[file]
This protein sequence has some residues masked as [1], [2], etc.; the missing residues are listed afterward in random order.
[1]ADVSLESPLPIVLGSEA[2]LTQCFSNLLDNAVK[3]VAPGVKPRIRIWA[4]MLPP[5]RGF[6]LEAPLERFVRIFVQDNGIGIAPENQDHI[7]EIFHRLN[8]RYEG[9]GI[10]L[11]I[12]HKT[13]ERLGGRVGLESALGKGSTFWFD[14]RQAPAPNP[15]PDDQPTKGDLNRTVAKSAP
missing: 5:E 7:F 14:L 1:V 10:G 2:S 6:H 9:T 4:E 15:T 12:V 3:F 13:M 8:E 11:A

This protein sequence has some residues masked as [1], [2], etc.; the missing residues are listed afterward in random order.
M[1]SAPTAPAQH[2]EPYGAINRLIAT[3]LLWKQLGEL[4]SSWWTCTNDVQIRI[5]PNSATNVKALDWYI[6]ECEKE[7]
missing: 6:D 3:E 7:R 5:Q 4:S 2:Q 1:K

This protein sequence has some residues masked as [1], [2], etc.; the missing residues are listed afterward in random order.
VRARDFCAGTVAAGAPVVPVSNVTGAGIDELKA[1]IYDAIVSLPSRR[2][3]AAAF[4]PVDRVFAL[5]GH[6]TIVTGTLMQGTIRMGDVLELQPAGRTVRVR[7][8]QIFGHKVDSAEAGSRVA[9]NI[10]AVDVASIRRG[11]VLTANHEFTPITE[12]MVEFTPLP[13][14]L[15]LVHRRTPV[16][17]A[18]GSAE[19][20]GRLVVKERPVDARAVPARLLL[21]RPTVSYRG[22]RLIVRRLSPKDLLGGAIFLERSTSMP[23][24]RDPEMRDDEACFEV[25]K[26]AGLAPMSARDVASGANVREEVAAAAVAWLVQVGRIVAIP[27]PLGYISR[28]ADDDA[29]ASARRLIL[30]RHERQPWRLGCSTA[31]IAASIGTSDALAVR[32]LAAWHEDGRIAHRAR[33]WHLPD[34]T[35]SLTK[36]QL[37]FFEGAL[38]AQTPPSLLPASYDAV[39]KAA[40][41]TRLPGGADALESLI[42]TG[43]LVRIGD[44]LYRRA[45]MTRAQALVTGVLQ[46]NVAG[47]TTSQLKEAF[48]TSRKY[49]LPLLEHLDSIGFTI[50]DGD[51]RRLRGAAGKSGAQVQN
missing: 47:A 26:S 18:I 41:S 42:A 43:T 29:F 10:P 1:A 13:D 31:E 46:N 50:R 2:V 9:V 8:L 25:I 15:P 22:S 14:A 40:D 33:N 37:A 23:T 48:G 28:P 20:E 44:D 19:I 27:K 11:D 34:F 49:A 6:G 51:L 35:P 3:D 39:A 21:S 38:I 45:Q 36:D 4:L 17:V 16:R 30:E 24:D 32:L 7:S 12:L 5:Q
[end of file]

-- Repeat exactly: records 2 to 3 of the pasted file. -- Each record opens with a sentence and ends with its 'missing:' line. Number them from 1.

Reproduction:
This protein sequence has some residues masked as [1], [2], etc.; the missing residues are listed afterward in random order.
M[1]SAPTAPAQH[2]EPYGAINRLIAT[3]LLWKQLGEL[4]SSWWTCTNDVQIRI[5]PNSATNVKALDWYI[6]ECEKE[7]
missing: 6:D 3:E 7:R 5:Q 4:S 2:Q 1:K

This protein sequence has some residues masked as [1], [2], etc.; the missing residues are listed afterward in random order.
VRARDFCAGTVAAGAPVVPVSNVTGAGIDELKA[1]IYDAIVSLPSRR[2][3]AAAF[4]PVDRVFAL[5]GH[6]TIVTGTLMQGTIRMGDVLELQPAGRTVRVR[7][8]QIFGHKVDSAEAGSRVA[9]NI[10]AVDVASIRRG[11]VLTANHEFTPITE[12]MVEFTPLP[13][14]L[15]LVHRRTPV[16][17]A[18]GSAE[19][20]GRLVVKERPVDARAVPARLLL[21]RPTVSYRG[22]RLIVRRLSPKDLLGGAIFLERSTSMP[23][24]RDPEMRDDEACFEV[25]K[26]AGLAPMSARDVASGANVREEVAAAAVAWLVQVGRIVAIP[27]PLGYISR[28]ADDDA[29]ASARRLIL[30]RHERQPWRLGCSTA[31]IAASIGTSDALAVR[32]LAAWHEDGRIAHRAR[33]WHLPD[34]T[35]SLTK[36]QL[37]FFEGAL[38]AQTPPSLLPASYDAV[39]KAA[40][41]TRLPGGADALESLI[42]TG[43]LVRIGD[44]LYRRA[45]MTRAQALVTGVLQ[46]NVAG[47]TTSQLKEAF[48]TSRKY[49]LPLLEHLDSIGFTI[50]DGD[51]RRLRGAAGKSGAQVQN
missing: 47:A 26:S 18:I 41:S 42:A 43:T 29:F 10:P 1:A 13:D 31:E 46:N 50:R 2:V 9:V 8:L 25:I 15:P 22:S 14:A 40:D 33:N 37:A 23:T 48:G 28:P 20:E 44:D 19:I 27:K 11:D 34:F 49:A 6:G 51:L 35:P 3:D 39:A 21:S 38:I 45:Q 36:D 4:L 17:V 16:R 30:E 24:D 32:L 7:S 12:L 5:Q